Key Documents You Need to Check Before Buying a Plot in India

Key Documents You Need to Check Before Buying a Plot in India

Purchasing a plot of land in India can be a lucrative investment option, as land prices tend to appreciate over time and offer flexibility for future development. However, buying a plot also involves a lot of legal formalities and paperwork, which can be daunting for a first-time buyer. In order to avoid any frauds, disputes, or hassles, it is vital to verify the legitimacy and validity of the plot and the seller before finalising the deal. This article will discuss critical documents you must check before buying a plot or obtaining a plot loan in India.

 

1. Title Deed / Sale Deed

 

The title deed or sale deed is the most important document proving the plot’s ownership and transfer. It contains the details of the plot, such as the location, area, boundaries, survey number, etc., as well as the details of the seller and the buyer, such as the names, addresses, signatures, etc. The title deed or sale deed should be registered at the office of the sub-registrar of the area where the plot is located, and the buyer should obtain a copy of the same. Before applying for a plot loan, the buyer should also verify that the seller has a clear and marketable title to the plot and that there are no encumbrances, liens, or disputes on the property.

 

2. Encumbrance Certificate

 

The encumbrance certificate is a document that shows the history of transactions and charges on the plot for a specified period, usually 10 to 30 years. The sub-registrar’s office issues it, and it helps to ascertain that the plot is free from any legal or monetary liabilities, such as mortgages, loans, court cases, etc. The buyer, should obtain the encumbrance certificate for the plot before obtaining housing finance and check for any entries that may affect the title or value of the property.

 

3. NA Order

 

NA stands for non-agricultural, and it is a document that certifies that the plot has been converted from agricultural to non-agricultural use by the competent authority. This is necessary for plots in rural or semi-urban areas, where most of the land is classified as agricultural by default. The buyer should check the NA order for the plot and ensure it is valid and current. The NA order also specifies the type and purpose of the non-agricultural use, such as residential, commercial, industrial, etc., and the buyer should ensure that it matches their intended use of the plot.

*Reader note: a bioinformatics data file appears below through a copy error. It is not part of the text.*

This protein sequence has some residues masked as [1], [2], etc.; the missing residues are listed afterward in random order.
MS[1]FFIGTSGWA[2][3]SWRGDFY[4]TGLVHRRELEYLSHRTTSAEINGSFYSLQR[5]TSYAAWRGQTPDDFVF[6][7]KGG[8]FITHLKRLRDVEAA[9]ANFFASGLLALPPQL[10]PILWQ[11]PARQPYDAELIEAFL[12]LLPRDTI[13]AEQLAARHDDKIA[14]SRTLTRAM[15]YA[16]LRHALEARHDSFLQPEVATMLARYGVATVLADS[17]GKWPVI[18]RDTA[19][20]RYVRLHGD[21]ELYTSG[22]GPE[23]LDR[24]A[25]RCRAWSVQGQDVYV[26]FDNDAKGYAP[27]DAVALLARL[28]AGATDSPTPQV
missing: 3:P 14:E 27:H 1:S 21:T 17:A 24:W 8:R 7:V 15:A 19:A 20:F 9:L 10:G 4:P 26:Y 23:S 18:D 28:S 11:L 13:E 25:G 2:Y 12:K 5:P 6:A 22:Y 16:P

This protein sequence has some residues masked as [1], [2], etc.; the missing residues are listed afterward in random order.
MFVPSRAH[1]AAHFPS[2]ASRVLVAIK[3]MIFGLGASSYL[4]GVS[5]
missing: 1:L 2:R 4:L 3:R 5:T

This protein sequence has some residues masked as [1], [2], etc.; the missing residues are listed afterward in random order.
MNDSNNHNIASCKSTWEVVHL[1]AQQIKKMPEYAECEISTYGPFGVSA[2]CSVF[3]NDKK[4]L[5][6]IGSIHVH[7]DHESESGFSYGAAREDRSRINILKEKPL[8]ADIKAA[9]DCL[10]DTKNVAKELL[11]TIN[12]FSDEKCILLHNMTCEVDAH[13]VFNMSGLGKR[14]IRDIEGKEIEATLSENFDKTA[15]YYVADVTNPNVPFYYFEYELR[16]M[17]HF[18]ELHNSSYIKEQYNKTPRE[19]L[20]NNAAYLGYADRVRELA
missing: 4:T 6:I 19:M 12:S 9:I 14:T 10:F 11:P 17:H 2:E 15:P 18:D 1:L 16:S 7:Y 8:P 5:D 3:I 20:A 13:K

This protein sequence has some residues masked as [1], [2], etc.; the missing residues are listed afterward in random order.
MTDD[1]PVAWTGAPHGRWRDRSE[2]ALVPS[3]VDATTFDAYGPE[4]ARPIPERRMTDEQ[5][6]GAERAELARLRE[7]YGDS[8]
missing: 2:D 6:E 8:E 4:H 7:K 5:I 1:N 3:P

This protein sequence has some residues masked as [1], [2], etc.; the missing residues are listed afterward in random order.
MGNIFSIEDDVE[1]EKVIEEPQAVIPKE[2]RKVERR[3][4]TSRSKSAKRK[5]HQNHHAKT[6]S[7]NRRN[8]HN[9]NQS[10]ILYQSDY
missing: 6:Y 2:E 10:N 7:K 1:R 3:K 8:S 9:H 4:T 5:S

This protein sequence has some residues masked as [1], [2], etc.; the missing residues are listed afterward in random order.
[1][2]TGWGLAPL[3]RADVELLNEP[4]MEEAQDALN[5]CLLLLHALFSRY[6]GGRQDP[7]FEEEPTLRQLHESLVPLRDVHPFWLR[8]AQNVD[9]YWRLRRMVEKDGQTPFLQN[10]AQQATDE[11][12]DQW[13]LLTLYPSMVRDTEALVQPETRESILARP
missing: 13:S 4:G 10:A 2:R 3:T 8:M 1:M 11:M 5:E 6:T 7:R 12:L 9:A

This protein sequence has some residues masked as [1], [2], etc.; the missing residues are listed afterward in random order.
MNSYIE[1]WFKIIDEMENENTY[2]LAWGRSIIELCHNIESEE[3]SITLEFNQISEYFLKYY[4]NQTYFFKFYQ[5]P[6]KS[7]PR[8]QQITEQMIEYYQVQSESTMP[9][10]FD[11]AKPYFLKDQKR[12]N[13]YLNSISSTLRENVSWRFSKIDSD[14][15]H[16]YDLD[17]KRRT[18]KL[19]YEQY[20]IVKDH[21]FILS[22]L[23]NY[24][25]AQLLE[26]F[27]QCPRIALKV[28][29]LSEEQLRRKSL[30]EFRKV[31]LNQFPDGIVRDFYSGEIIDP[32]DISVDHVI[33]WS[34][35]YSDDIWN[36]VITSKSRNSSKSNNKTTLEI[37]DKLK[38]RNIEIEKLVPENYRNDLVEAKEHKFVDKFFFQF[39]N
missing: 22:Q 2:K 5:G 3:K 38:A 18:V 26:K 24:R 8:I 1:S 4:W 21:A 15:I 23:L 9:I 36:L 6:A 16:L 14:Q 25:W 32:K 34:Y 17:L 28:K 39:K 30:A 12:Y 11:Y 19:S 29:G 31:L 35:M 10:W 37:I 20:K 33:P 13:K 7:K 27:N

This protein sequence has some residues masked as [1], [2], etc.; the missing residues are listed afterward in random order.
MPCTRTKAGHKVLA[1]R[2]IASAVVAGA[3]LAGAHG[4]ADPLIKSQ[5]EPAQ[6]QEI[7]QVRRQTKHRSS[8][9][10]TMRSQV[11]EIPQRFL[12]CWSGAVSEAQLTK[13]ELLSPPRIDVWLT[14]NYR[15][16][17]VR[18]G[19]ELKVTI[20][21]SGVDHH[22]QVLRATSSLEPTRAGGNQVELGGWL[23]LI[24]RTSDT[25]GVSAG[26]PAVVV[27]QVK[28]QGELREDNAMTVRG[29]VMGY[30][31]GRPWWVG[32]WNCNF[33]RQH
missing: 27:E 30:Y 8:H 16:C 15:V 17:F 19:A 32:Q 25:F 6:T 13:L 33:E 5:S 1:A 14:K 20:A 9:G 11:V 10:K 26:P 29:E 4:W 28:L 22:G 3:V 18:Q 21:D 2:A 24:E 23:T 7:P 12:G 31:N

4. Property Tax Receipts 

 

The buyer should also check the property tax receipts and approval documents from the local authority, such as the municipal corporation, gram panchayat, development authority, etc., for the plot. The property tax receipts show that the seller has paid the annual tax on the plot, and the approval documents show that the plot has been sanctioned and approved for development by the local authority. These documents also indicate the dimensions, layout, zoning, and building norms of the plot, and the buyer should verify that they are per their expectations and requirements.

 

5. Stamp Duty and Registration

 

Lastly, the buyer must check the stamp duty and registration documents. The stamp duty is a tax that the state government levies on the transfer of property, and the registration is a process that records the transfer of property in the official records. The buyer should pay the stamp duty, register the sale deed or title deed at the sub-registrar’s office within the stipulated time frame, and obtain a copy of the same. The stamp duty and registration document serves as legal proof of the buyer’s ownership and possession of the plot.

 

Conclusion

 

Having a plot can be a rewarding investment, but it also calls for a lot of due diligence and verification of the documents. The buyer should check the title deed or sale deed, encumbrance certificate, NA order, property tax receipts and approval documents from the local authority, release certificate, and stamp duty and registration document before buying a plot in India. The buyer should also consult a lawyer and a property consultant for expert guidance and assistance in the process. By following these steps, the buyer can ensure a smooth and hassle-free transaction and enjoy the benefits of owning a plot in India.